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01.12.2014 | Case report | Ausgabe 1/2014 Open Access

Journal of Medical Case Reports 1/2014

Extramedullary progression of multiple myeloma despite concomitant medullary response to multiple combination therapies and autologous transplant: a case report

Journal of Medical Case Reports > Ausgabe 1/2014
Anup Kasi Loknath Kumar, Christopher Dakhil, Megha Teeka Satyan, Nisreen Haideri
Wichtige Hinweise

Electronic supplementary material

The online version of this article (doi:10.​1186/​1752-1947-8-299) contains supplementary material, which is available to authorized users.

Competing interests

The authors declare that they have no competing interests.

Authors’ contributions

All authors contributed to the writing of the manuscript. All authors read and approved the final manuscript.



Extramedullary myeloma that occurs during the clinical course of multiple myeloma is rare but is an independent poor prognostic factor with mortality of 73% and median survival of 12 months despite aggressive therapies including novel agents. The clinicopathological aspects, biology and management of extramedullary myelomas are poorly understood. Our case highlights the pathobiological aspects of this important but rare entity, and the repercussions of modern therapies.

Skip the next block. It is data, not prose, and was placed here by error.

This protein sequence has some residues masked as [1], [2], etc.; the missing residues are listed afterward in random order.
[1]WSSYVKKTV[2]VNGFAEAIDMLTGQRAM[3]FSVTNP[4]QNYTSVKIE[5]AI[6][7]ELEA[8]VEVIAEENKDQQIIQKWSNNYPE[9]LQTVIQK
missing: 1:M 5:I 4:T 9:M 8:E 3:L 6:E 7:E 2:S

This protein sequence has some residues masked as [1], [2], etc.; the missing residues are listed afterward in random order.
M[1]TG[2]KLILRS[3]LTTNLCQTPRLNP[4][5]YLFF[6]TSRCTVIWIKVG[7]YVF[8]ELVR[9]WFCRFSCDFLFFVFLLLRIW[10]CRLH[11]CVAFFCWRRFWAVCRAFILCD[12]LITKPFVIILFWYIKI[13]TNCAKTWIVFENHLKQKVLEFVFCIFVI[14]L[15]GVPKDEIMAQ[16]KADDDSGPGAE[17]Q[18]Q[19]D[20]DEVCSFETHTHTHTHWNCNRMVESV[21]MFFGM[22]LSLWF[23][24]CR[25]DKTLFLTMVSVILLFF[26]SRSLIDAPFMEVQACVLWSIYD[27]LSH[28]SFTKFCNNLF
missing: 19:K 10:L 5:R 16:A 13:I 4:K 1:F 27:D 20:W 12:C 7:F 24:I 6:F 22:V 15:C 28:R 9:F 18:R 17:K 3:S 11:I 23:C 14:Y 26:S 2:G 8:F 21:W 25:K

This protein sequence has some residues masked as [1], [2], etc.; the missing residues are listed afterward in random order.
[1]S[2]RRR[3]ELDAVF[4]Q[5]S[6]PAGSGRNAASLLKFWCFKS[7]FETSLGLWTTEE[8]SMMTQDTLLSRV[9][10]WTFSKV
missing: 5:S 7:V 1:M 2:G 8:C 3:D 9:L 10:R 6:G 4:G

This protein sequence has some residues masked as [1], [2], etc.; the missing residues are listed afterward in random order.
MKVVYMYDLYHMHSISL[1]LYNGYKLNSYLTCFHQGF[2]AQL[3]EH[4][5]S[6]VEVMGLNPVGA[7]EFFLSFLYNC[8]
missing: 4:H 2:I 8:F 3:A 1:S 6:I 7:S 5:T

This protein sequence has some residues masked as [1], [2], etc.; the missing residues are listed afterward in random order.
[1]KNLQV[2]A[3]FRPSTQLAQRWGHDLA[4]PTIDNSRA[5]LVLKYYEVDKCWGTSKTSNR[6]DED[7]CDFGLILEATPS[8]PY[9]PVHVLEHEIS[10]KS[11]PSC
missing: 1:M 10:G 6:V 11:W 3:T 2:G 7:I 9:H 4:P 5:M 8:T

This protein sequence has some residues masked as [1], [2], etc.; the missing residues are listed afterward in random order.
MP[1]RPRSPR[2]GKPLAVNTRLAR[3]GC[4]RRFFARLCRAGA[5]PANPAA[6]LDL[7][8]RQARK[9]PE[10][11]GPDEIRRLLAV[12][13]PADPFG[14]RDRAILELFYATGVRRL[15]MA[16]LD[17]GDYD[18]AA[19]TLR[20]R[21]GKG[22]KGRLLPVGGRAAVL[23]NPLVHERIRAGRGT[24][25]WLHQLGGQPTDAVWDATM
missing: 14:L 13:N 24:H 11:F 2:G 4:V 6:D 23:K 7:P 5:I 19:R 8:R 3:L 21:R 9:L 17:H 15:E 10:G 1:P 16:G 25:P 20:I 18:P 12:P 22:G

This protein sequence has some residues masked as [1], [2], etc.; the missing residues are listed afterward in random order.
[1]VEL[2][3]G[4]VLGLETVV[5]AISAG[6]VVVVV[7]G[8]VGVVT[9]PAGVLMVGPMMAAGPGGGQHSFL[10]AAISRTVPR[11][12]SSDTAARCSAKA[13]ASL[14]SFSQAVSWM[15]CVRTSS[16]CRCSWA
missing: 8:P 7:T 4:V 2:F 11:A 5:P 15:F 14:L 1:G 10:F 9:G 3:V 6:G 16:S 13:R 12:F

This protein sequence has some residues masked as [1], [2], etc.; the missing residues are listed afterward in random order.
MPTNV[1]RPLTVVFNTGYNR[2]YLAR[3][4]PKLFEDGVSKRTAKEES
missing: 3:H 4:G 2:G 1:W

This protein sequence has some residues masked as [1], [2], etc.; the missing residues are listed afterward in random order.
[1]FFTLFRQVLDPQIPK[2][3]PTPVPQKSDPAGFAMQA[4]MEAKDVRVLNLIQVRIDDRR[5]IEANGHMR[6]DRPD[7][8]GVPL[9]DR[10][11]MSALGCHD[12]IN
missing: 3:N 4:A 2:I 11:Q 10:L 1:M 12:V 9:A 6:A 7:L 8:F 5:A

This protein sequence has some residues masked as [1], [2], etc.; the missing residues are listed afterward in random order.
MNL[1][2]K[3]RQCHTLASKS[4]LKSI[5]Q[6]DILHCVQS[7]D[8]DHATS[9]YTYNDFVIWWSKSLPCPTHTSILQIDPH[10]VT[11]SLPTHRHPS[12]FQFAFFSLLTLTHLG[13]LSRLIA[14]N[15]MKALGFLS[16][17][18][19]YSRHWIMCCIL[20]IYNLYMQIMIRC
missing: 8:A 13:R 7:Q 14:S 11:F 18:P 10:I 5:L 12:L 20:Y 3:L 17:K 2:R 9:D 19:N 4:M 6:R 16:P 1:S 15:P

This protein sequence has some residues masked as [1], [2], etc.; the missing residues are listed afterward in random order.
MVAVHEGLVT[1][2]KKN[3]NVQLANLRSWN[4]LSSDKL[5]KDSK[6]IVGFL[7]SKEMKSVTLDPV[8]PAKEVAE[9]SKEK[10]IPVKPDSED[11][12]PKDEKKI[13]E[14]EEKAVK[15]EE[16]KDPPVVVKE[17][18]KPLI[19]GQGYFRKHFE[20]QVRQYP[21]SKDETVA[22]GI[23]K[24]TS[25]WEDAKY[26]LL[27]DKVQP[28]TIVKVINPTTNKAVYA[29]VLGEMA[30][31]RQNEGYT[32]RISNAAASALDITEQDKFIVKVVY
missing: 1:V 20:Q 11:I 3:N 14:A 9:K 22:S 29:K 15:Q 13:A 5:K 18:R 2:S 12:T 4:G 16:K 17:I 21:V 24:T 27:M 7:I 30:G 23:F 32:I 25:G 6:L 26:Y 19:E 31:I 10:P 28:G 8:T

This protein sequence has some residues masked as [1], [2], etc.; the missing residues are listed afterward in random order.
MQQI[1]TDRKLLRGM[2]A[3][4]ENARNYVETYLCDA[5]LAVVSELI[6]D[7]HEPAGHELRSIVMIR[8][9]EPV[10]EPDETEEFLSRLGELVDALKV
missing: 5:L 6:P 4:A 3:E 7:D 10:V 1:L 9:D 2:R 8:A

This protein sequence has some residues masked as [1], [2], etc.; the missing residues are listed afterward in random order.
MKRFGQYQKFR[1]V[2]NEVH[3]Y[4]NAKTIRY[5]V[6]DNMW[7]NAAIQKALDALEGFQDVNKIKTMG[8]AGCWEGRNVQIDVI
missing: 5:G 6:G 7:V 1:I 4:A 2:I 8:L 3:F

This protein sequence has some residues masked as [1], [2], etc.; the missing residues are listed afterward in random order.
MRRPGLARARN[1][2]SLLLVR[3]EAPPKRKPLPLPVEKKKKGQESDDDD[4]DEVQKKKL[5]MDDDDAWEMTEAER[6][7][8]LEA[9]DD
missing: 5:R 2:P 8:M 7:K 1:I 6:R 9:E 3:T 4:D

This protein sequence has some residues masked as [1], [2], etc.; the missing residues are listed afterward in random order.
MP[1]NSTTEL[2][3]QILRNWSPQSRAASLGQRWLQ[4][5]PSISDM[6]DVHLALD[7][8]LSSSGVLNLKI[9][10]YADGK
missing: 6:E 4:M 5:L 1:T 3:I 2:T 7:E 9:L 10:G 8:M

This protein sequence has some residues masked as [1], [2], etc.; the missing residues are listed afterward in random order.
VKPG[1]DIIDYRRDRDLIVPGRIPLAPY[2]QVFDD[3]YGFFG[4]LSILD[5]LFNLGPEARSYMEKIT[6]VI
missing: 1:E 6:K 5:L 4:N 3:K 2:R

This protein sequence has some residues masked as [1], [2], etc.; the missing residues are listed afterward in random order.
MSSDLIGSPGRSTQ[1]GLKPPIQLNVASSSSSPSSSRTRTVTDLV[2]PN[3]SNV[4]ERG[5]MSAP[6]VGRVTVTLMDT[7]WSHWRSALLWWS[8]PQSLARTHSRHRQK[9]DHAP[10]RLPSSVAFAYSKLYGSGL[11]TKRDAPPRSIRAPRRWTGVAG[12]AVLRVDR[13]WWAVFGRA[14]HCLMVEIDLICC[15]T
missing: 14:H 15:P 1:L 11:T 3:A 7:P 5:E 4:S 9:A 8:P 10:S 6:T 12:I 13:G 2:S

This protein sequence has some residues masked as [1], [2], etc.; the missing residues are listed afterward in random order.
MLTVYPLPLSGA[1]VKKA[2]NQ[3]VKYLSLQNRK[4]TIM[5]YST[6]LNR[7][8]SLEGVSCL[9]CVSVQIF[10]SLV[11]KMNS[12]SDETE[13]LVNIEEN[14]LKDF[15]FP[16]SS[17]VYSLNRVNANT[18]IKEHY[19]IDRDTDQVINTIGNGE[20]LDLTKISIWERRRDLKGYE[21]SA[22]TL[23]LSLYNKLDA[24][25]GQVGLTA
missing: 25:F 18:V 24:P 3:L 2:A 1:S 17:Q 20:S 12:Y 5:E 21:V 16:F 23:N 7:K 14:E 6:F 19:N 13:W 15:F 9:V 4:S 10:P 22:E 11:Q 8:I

Case presentation

A 60-year-old Caucasian man initially presented with an anterior rib fracture. Subsequent workup revealed stage IIIB immunoglobulin G lambda multiple myeloma. A bone marrow biopsy showed sheets of plasma cells, harboring unfavorable cytogenetics including deletion of 17p and t(4;14). He achieved near complete remission and resolution of karyotypic abnormalities with three cycles of induction doxorubicin, thalidomide, and dexamethasone (clinical trial). This was followed by high-dose melphalan and autologous stem cell transplant. He relapsed 1 year later. His bone marrow at that time showed only a few scattered polyclonal plasma cells. He received three cycles of bortezomib and tanespimycin (clinical trial) and achieved very good partial response. He again relapsed 1 year later with multiple large peripheral soft tissue masses and lymph nodes. Biopsies of the peripheral lesions were consistent with extramedullary myeloma, but repeat bone marrow biopsy continued to show no evidence of intramedullary disease.


This is one of the few cases reported that illustrates the differential response of extramedullary compared to intramedullary myeloma to multiple standard combination therapies including novel therapeutics and transplant, resulting in a very short survival. Several mechanisms for intra-to-extra medullary migration and hence the differential treatment response have been hypothesized. Physicians should be aware of this problem during treatment with immunomodulatory drugs and proteasome inhibitors not only in relapsed but also in front-line setting. In such cases, there is a potential role for evolving targeted therapeutics as we continue to better understand the tumor biology.

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